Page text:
Imagine, thousands of people making a photograph on a single day. A flower blooms in Georgia while the snow falls in Russia, a rooster crows while a cannon booms three states away, all happening simultaneously and all photographed through a pinprick of a lens-less camera. On April 26, thousands of photographers will participate in Worldwide Pinhole Photography Day. Now in its 15th year, the event was founded as a way to connect people from all over the world through photography. Each year on the last Sunday in April, photographers make a pinhole photograph, and scan and upload their image to the online gallery at pinholeday.org.
According to their mission statement, the premise is simple, “to take some time off from the increasingly technological world we live in and to participate in the simple act of making a pinhole photograph.” The beauty of Worldwide Pinhole Photography Day is in its simplicity. A shoebox or tin can and some black paint can become a camera that distorts and re-imagines the photographer’s surroundings. With an aptitude for long exposures, pinhole photographs are able to freeze fractions of seconds as well as record longer time-lapsed moments. The resulting photographs embrace accident and fluke, rejecting the perfection standards of the digital age.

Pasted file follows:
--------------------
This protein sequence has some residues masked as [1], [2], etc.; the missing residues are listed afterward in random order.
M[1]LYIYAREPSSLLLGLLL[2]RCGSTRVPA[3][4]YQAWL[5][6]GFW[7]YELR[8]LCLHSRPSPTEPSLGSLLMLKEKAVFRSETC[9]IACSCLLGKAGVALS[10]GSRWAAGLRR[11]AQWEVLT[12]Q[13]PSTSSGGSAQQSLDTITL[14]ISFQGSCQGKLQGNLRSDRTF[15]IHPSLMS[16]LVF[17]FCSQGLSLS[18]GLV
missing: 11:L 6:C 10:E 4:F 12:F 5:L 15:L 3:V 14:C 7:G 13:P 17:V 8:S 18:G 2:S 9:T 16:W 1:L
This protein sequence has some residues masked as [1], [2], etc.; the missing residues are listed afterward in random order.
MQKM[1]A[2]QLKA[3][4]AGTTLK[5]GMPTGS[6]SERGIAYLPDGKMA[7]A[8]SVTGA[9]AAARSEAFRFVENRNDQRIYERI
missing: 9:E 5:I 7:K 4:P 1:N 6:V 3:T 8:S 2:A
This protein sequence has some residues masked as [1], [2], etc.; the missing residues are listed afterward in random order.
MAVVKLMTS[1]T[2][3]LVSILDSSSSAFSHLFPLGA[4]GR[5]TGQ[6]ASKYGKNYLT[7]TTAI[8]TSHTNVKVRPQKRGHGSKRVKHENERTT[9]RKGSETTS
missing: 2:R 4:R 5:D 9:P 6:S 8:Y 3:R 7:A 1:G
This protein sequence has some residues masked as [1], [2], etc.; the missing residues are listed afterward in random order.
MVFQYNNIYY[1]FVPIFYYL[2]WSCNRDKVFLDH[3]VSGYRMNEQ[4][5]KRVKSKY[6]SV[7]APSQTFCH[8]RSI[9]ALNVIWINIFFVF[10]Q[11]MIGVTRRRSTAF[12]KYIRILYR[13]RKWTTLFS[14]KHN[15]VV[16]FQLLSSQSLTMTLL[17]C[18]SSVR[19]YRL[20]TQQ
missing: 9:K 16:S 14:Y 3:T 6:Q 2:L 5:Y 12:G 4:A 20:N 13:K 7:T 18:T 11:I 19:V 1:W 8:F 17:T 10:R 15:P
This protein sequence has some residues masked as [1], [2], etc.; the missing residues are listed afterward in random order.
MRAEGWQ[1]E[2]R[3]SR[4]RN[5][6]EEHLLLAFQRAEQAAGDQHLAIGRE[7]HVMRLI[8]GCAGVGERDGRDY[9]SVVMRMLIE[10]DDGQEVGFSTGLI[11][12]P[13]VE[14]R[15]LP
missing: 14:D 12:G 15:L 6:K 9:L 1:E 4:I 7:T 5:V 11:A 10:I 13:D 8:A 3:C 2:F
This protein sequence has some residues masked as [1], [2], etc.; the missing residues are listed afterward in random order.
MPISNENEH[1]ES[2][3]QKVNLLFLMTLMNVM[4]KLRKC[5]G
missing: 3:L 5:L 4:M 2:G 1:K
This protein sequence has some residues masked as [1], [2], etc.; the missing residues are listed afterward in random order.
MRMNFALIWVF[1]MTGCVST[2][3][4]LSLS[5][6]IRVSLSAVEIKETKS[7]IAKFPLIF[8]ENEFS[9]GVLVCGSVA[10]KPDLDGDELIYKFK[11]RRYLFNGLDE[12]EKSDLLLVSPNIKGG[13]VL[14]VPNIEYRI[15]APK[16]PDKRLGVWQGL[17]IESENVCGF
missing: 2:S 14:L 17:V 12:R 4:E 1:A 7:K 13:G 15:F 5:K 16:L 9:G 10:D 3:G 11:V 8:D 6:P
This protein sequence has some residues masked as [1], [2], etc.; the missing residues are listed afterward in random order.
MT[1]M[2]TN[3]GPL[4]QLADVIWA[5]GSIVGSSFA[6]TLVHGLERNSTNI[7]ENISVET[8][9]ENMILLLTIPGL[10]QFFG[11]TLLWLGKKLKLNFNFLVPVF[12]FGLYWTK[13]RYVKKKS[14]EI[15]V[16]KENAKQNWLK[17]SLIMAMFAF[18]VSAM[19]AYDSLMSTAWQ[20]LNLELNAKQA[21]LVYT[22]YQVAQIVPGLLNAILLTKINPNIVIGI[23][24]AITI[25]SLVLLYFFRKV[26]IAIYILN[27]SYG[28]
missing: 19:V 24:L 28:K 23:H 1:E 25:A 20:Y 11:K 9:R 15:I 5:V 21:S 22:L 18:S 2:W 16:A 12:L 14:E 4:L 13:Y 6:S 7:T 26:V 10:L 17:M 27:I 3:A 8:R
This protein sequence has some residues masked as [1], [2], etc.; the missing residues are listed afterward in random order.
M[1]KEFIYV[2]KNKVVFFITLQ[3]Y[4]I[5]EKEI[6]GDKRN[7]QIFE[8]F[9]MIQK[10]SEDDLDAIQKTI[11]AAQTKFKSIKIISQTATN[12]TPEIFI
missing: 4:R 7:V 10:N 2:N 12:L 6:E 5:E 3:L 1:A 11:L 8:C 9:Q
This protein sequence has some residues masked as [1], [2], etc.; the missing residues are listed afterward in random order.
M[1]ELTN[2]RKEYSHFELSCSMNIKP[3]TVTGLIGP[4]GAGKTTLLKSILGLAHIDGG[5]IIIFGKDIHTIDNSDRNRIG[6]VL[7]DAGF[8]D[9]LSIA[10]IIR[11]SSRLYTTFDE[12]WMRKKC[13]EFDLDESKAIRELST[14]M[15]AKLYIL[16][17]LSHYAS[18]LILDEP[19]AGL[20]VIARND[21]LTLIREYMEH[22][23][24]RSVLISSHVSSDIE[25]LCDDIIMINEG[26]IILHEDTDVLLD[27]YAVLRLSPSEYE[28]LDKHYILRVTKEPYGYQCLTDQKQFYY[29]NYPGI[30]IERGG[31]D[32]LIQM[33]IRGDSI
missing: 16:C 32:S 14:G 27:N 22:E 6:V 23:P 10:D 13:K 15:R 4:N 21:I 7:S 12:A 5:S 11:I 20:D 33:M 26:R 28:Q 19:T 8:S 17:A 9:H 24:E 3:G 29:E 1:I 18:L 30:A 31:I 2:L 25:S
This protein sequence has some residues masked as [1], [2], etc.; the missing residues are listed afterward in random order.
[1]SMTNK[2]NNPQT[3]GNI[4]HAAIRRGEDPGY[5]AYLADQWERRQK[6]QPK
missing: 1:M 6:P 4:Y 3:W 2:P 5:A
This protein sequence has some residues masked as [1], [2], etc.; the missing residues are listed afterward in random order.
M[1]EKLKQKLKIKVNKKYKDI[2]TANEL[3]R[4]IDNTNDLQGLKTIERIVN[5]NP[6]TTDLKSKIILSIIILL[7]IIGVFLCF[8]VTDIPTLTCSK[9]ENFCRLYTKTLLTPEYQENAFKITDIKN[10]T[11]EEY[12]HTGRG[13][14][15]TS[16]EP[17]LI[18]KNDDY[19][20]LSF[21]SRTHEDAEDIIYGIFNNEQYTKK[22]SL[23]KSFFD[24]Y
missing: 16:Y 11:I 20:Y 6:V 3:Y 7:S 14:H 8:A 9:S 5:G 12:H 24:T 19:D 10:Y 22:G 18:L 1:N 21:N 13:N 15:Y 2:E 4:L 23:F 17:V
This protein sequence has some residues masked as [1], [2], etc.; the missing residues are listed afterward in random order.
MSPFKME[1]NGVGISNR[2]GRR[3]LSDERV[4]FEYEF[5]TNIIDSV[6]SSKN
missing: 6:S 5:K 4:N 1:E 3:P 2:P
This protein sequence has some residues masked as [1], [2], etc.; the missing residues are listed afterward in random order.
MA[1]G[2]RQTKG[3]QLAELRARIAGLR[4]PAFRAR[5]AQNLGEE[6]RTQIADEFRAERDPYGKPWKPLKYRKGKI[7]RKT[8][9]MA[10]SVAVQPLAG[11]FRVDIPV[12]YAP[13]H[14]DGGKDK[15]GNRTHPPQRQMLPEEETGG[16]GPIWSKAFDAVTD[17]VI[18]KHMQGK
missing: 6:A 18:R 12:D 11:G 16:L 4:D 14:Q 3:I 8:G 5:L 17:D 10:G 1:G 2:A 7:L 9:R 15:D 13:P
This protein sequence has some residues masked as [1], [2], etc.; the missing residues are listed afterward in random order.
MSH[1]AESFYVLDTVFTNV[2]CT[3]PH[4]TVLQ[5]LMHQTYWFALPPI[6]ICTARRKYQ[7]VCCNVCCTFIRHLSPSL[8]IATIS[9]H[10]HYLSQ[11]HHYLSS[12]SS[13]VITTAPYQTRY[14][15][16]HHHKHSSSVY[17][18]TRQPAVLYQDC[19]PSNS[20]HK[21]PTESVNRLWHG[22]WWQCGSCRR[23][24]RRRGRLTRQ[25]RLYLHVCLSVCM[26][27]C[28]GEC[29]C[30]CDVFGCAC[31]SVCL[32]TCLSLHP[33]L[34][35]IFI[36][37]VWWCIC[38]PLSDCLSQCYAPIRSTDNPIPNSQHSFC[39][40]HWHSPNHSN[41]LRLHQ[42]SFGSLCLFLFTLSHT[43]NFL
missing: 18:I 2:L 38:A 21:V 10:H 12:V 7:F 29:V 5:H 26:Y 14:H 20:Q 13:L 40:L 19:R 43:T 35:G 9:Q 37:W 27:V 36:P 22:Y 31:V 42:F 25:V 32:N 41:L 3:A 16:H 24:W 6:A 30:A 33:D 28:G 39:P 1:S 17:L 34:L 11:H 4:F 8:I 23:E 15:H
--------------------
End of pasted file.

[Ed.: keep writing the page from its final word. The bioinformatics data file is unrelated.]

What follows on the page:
Participants use film, paper negatives, digital technology, homemade and commercial-grade cameras to contribute one photograph with a title, a caption, and a description of their camera. Last year’s refreshingly unpretentious submissions can be seen here, accompanied by light-hearted captions such as, “My camera is made from a biscuit tin!” and “Taken in front of our house. The cat wouldn’t come into the photo.” This simple exercise in image-making and community connection succeeds in making itself accessible to all. Participants share their process such as, “Camera made from Pringles can, black & white photographic paper negative, pinhole made in aluminum from Red Bull can. F.256. About 5 minutes exposure near window.”
Locally organized events will be held in many countries, and include workshops, symposiums, meetings, and scholastic programs. We eagerly await the results of Worldwide Pinhole Photography Day to see what the world looks like through so many tiny apertures and so many pairs of eyes.
Learn more about Worldwide Pinhole Photography Day and how to participate at pinholeday.org.
Kat Kiernan is the Editor-in-Chief of Don't Take Pictures and sometimes tries her hand at pinhole photography.